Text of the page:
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Have a ‘chronically late’ personality?

If you know why you’re always tardy, Dr. Gail Saltz, a TODAY contributor, says you can take steps to change your behavior and be on time.
/ Source: TODAY contributor

It doesn’t matter what’s your appointment, you’re always late. Always. You’re late for business meetings, your kid’s play, dinner with your new in-laws … everything. As the saying goes, you could even be late for your own funeral.

Sure, your chronic tardiness bothers you, but it probably infuriates others who are constantly wasting their time waiting for you. Ever wonder what this is all about? Do you genuinely want to be on time and make your life happier and less stressful?Before you can change your behavior, you have to understand why you are chronically late. Much like procrastinators, people have different reasons for being tardy. Here are some of the main personality traits of so-called “late-niks”:

  • Risk-takers: These people are addicted to the thrill of leaving for their appointed destination only when they absolutely must. They don’t mind taking the risk of being late, because they don’t want to risk being early and waiting for others. This may be because deep-down they fear feeling rejected, if they wind up waiting for others.
  • Freedom-makers: Those who felt trapped by authority as children often grow up to be “late-niks,” who use lateness to feel free. Their intense wish not to be controlled by others may be at the root of their lateness. Or they may have a rebellious nature that essentially tells others: “You will not tell me how to run my life and when I have to be somewhere.”
  • Organization-slackers: Another reason someone may be late is poor organizational skills. They have difficulty planning out a realistic schedule and calculating how long each of their tasks will take and how long it will take them to get to their appointments on time. These people generally have poor organizational skills, though they may be very intelligent.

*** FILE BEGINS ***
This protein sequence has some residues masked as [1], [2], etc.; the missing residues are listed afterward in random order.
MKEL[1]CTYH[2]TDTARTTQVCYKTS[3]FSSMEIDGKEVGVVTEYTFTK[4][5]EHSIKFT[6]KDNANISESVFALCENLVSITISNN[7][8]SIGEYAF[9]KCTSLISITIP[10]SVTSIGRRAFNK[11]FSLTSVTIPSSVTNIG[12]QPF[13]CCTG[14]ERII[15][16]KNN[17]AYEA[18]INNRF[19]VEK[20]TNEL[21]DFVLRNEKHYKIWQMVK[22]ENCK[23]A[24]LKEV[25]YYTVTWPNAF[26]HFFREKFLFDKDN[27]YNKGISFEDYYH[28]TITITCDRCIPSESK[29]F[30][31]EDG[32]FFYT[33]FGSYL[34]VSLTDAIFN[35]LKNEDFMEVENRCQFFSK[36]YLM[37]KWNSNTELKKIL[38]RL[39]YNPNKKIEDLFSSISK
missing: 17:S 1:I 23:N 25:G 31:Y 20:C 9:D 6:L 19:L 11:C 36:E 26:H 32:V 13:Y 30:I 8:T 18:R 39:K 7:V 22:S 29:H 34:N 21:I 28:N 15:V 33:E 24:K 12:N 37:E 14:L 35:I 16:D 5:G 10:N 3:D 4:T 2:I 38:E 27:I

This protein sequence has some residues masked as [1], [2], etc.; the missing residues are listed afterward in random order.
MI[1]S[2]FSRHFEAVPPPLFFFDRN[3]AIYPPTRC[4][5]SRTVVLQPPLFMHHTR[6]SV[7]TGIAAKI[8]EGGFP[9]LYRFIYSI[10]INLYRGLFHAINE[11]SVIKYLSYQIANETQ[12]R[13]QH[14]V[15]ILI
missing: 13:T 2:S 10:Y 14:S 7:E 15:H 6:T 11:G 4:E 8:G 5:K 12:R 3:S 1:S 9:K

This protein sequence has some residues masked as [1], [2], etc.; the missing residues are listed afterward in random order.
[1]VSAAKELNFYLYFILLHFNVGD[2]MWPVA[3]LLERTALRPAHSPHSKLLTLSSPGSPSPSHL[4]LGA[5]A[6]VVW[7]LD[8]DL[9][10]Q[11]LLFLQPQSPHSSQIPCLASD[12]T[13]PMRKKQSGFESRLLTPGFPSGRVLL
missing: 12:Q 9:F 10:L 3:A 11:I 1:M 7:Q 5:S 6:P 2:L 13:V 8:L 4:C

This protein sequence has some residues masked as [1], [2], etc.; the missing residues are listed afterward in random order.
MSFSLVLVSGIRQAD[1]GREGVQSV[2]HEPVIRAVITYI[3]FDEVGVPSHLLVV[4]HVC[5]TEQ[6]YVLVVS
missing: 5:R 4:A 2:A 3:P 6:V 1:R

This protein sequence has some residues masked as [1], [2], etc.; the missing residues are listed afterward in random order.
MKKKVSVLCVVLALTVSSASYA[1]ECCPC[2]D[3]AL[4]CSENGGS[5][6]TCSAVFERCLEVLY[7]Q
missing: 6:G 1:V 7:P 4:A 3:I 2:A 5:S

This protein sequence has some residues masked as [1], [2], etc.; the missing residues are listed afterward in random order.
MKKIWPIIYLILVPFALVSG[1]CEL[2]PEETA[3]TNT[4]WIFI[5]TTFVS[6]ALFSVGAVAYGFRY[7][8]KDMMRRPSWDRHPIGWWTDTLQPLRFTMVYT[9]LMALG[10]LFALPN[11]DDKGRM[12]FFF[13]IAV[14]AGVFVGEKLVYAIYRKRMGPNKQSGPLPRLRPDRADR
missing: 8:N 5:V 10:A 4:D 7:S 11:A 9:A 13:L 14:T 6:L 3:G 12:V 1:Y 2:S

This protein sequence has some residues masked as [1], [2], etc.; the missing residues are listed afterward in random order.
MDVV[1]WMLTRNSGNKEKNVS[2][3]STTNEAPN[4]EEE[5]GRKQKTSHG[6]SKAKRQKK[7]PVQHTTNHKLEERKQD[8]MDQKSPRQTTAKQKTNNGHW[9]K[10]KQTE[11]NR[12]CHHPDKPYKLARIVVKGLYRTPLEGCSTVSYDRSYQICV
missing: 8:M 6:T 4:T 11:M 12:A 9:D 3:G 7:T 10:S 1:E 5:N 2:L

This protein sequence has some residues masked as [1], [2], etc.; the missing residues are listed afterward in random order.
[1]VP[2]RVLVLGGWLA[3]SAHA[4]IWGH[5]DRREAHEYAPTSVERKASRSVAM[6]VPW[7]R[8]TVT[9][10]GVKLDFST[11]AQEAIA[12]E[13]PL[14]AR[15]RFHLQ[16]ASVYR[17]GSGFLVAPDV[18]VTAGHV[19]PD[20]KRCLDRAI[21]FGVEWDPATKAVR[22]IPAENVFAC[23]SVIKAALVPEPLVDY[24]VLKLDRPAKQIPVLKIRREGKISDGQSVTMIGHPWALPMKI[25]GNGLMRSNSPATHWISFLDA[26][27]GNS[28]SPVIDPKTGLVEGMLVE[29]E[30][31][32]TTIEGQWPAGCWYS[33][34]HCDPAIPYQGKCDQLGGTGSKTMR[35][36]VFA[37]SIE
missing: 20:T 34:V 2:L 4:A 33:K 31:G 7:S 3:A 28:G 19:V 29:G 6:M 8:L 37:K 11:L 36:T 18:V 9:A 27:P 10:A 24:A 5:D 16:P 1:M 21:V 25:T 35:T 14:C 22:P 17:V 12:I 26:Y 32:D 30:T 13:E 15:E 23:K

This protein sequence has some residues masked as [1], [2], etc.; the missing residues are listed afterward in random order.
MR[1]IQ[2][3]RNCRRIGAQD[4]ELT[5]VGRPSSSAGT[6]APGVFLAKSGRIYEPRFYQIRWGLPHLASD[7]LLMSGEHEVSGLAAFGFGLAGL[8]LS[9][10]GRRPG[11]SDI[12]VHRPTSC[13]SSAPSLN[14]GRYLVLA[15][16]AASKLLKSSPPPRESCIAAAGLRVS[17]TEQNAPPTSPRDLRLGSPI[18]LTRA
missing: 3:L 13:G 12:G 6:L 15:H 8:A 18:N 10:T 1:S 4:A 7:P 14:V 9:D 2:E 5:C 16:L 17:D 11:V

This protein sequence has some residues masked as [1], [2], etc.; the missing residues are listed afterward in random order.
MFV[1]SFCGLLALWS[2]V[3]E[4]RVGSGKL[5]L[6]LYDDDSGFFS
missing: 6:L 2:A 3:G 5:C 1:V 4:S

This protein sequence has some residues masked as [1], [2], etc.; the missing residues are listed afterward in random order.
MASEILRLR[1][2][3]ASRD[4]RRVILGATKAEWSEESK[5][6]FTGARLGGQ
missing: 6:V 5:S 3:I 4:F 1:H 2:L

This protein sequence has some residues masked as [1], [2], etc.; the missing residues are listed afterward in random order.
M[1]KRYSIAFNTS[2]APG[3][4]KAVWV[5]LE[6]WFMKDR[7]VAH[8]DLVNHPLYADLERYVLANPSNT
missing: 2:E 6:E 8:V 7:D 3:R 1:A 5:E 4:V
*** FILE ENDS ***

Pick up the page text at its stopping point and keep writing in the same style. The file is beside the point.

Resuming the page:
• Trouble-avoiders: These people, unconsciously or even consciously, wish to avoid the people they are supposed to meet or the place where they are going. This may be the reason for their lateness. In these situations, lateness may be a form of passive-aggressive behavior. Since they’re angry that they must go to an appointment, they make others wait for them. These late-niks may not even be aware of their anger.

If you want to stop being chronically late, the most important thing to do is to decide you really want to start being on time. Then, you have to figure out which “late-nik” personality you have. Understanding the underlying reasons why you are late, will give you a shot at changing your behavior. The next time you’re planning to be somewhere, recognize your tendency to be tardy and tell yourself why you think you be late. For instance, say to yourself, “I want to take a risk and leave at the last possible moment.” Or say, “I don’t want to be controlled, so I won’t make an effort to be on time.” Or say, “I constantly misjudge the amount of time needed to get tasks done, so I don’t leave enough time to get to my appointments.” Or say, “I would like to avoid the person I’m meeting, so that’s why I’m late.”If you make a conscious decision to deal with your possible motivations for being late, you can make an concerted effort to be on time. Then, build an extra 15 minutes into your schedule when you have an appointment. Bring a book, so you won’t mind being early. If you can never be early, then you will always be late.

Dr. Gail Saltz's bottom line: Punctuality demonstrates a sense of responsibility. Being on time will impress others and make them feel valued.

Dr. Gail Saltz is a psychiatrist with New York with New York Presbyterian Hospital and a regular contributor to “Today.” Her latest book is “Anatomy of a Secret Life: The Psychology of Living a Lie,” by Dr. Gail Saltz. She is also the author of "Amazing You! Getting Smart About Your Private Parts," which helps parents deal with preschoolers' questions about sex and reproduction. Her first book, “Becoming Real: Overcoming the Stories We Tell Ourselves That Hold Us Back,” was published in 2004 by Riverhead Books. It is now available in a paperback version. For more information, you can visit her Web site, .